I’ve just started reading Essentialism by Greg McKeown.
This image arrives early in the book and is reenforced throughout.
Our Energy, Time and Attention are limited resources. We can chose to spread them wide and shallow or go narrow and deep on a small number of things.
Essentialism is built around the latter.
Doing Less, Better.
That’s how long I drove around Moab, UT with a car full of kids looking for a campsite last Friday night.
3 excruciatingly long hours.
You see, in Moab most camp sites are first come, first serve. There’s no reservation system. And for those that do take reservations your online options often end with a phone call to a government voicemail box from which your cries for help rarely return.
Give it a try yourself. Go ahead and google for camping options in Moab, or any national or state park. You’ll likely find what we’ve found every time we’ve tried to plan an adventure with our family: a portal to websites designed in the mid nineties with little helpful information and even less modern functionality for researching and booking a campsite.
And that’s a shame.
We’re in the midst of a generational shift in how people plan and share their travel experiences. The market for planning and sharing adventures and travel has never been more active, despite what Google search results may reflect.
We see an emergent tribe of explorers growing in ranks by the day. A generation hungry for adventures and experiences not provided by their parent’s Courtyard Marriott.
It’s that shift that our latest investment, Hipcamp, aims to address.
Today on HipCamp.com you can discover and book campsites all around the state of California. But, that’s just the beginning. There are so many other opportunities in this travel and adventure marketplace that we hope to explore.
We’re excited to be working with Alyssa, Eric and the rest of the Hipcampers to help them build what we believe will be a deeply impactful service.
It’s never too late…
December 26th 2013, this Kickstarter campaign limped towards a looming deadline to reach their goald of $125,000. They failed and that campaign was never funded.
Fast forward 8 months.
The same product, with the same name, by the same inventor, with an eerily similar promotional video has become the most successful project in Kickstarter history.
So what changed?
Did people suddenly want a cooler/blender/flashlight/picnic basket/bottle opener/iphone charger/boombox/cuttingboard? Did running the campaign in summer change people’s perceived need for the product v. running it in the depths of winter? Does bright orange sell better than matte black?
Honestly, I have no idea.
But, I do know what didn’t change?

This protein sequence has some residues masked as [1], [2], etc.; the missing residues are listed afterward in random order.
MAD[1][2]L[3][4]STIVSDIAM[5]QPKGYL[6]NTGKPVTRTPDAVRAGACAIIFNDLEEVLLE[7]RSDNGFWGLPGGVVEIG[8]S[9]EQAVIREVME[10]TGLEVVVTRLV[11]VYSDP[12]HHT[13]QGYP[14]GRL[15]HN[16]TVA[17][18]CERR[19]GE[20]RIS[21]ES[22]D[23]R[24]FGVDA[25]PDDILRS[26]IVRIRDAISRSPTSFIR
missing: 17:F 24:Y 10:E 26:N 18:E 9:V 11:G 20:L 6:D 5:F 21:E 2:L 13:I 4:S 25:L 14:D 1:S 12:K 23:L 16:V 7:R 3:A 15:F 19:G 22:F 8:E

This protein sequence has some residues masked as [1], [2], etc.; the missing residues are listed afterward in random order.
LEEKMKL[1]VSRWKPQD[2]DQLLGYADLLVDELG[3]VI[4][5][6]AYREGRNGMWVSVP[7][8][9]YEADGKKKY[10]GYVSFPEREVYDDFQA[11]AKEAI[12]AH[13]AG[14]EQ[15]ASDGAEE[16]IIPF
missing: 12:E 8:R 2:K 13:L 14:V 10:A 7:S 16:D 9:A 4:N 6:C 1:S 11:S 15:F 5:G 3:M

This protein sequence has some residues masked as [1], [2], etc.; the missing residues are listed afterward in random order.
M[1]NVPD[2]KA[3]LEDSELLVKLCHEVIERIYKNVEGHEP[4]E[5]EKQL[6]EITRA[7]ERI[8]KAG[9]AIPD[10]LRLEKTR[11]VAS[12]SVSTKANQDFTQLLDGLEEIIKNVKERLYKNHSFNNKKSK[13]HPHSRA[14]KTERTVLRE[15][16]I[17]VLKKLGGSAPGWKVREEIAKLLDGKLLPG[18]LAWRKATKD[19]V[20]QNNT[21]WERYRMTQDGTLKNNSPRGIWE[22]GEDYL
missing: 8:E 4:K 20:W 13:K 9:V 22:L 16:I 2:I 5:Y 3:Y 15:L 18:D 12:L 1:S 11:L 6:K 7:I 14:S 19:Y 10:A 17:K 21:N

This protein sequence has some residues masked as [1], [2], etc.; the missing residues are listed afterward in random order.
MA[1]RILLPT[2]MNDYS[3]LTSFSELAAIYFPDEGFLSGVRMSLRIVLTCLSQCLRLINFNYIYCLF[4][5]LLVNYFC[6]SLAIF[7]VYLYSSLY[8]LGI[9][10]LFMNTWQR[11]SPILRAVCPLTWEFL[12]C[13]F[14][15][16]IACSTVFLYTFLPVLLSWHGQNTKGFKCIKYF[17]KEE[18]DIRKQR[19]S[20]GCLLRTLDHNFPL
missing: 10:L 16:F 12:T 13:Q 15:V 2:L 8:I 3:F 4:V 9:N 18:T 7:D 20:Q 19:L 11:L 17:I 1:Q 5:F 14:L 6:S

Ryan Gepper’s belief in his vision for the Coolest Cooler.
He never gave up, even in the face of a very public failure.
And that’s pretty Cool.
Last week I slept in my own bed for seven days straight.
That’s the first time I’ve done so in months.
Over that time there was lots of planned and unplanned, work and fun, related travel.
And as much as I’d like to think nothing slipped through the cracks, I know some did.
Despite closing rounds for old companies and leading rounds for new ones, I’m sure there were opportunities to help the old and meet the new that were missed without the structure of a daily routine.
I have a love/hate relationship with routine.
On one hand, I love being at a place in life professionally and personally that affords me so many possibilities for how to manage my time, energy and location.
At the same time, the promise of connectedness doesn’t often deliver the immediacy and accessibility it whispers to us before setting out. The road often turns distractions into obligations and obligations into distractions. The lack of routine dedicated time for dedicated tasks cloud what would otherwise be clear commitments.
There’s something familiar, even comfortable, with routine. Go to the office at this time, sit in this chair, stand at this desk, block out time to meet, to think, to write, to reply. Dinner is at 5:30. Start putting kids to bed at 7:30. A nice cadence starts to develop. The next day it starts again.
It begins to get predictably comfortable.
And that’s the rub for me.
Routine. Rote time, rote schedule repeated daily just starts be numbing after a time. For me that limit is about 2 weeks. And then I need to start moving again.
What my recent spate of movement taught me is that despite shifting time zones, schedules and locales, I need more structure during my travels. If not a full routine, as least a set of daily constants, call them portable rituals, that I can incorporate into each day regardless of where it takes me.
I see friends who are really good at this- be it daily posting of links or songs, meditating, yoga, walking, reading, inbox clearing. I imagine those rituals provide a reliable touchstone for day.
As for me, I think my portable rituals would involve some form of exercise, some spiritual introspection (silent prayer or scripture study), conscious family interaction and some form of creativity.
I don’t know how many portable rituals are realistic or practical to maintain at once. But I have 2 weeks before I hit the road again, and I plan to do so armed with a few rituals that I can hold as constants until I can slip back into my routines when I return.
Experiencing this feeling all too acutely.